Justin: I basically took over. I got to bond with Lilly, and I got to hold her, and I was feeding her and changing her and basically doing everything with her. Lilly's birth was super emotional - that, "Oh my god, I'm somebody's dad." I never thought we'd be parents.
Nancy: Justin's just amazing. There were times when he would have to help me get my pajamas on because I was in so much pain.
Justin: What is stressful as we are taking care of Lilly, Nancy and I were looking at each other going, "How the hell are we going to do this with one more?"
Ashley: I was more emotional leading up to Nancy's delivery than any of mine. I was just so excited and nervous for her. When I got the text that Lillian was here, it was like, "OK, one healthy baby down, I got to get them the second."
Nancy: When we were looking for a surrogate initially, we wanted her to be open to providing breast milk after delivery. I'm pumping now for Lillian, but I don't know if I can supply for two. And I don't know how the timing works on that because the baby needs colostrum [early breast milk] in the beginning and will the second baby be able to get that? We are sensitive to Ashley's feelings. I'm not sure how I would feel if I had somebody else's child at my breast.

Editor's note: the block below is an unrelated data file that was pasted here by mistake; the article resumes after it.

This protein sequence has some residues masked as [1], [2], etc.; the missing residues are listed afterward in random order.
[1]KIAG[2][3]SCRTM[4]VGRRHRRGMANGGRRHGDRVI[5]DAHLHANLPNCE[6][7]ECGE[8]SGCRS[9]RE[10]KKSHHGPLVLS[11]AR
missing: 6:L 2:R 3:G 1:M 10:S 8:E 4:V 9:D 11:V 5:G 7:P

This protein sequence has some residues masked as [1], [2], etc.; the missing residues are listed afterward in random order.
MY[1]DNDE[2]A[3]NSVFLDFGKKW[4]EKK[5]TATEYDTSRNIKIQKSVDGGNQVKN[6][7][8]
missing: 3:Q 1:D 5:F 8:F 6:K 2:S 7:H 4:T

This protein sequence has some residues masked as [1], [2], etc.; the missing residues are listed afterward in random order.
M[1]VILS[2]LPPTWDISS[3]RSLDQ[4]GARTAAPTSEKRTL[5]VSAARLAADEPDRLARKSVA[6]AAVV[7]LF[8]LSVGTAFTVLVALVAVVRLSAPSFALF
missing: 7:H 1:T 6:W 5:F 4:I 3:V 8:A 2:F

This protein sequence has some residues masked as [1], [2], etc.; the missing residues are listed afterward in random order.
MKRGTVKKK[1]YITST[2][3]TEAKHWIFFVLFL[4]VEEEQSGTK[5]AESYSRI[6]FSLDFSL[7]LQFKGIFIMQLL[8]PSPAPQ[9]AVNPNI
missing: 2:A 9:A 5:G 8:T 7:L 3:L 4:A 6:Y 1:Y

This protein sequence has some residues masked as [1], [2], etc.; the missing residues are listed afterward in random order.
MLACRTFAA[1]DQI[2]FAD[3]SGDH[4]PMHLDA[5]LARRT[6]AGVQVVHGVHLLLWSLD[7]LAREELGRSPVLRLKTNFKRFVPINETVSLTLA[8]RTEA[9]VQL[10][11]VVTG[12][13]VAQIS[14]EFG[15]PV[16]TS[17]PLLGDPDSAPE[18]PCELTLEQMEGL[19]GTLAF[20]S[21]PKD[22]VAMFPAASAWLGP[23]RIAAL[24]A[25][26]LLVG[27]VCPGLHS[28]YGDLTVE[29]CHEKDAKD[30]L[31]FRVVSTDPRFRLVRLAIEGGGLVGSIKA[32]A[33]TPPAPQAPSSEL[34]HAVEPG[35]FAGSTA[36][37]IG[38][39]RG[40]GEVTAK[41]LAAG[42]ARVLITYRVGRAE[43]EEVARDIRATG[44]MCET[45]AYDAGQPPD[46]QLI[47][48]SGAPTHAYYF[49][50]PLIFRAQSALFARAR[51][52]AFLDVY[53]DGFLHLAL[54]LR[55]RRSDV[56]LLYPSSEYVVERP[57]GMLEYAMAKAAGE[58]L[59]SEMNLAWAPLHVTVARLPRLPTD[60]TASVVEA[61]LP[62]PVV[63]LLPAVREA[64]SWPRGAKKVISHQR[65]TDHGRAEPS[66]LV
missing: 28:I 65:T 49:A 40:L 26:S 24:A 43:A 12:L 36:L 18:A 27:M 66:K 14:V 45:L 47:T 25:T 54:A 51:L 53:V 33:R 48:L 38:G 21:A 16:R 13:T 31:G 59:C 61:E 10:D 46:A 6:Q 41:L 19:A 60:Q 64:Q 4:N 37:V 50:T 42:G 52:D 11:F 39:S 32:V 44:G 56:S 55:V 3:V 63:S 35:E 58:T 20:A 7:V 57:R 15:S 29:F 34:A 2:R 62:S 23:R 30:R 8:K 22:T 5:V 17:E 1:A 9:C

Ashley: They just asked if I was interested in pumping. I don't think it's in our legal contract, but whatever I can get out is what I'm going to give them, to help them out. I just can't wait to see the reaction on their faces when they meet her. They already love her, but they are just going to fall in love.
A month after giving birth and receiving a blood transfusion to treat her anemia, Nancy is well enough to travel to Utah with Justin and Lillian four days before Ashley is induced at 39 weeks. After a difficult labor - although the baby is not breach, she is positioned high and takes a long time to descend - Ashley gives birth to the Rohdes' second daughter, Audrey Eleanor, on June 7, 2016, at 8 pounds, 13 ounces.
Ashley: I got to the hospital the night before and I didn't really sleep. I didn't know I'd be so nervous. Because she wasn't my baby, I was like, "I just have to get her out safe." Labor and delivery was longer than we were all thinking since it was my fourth pregnancy.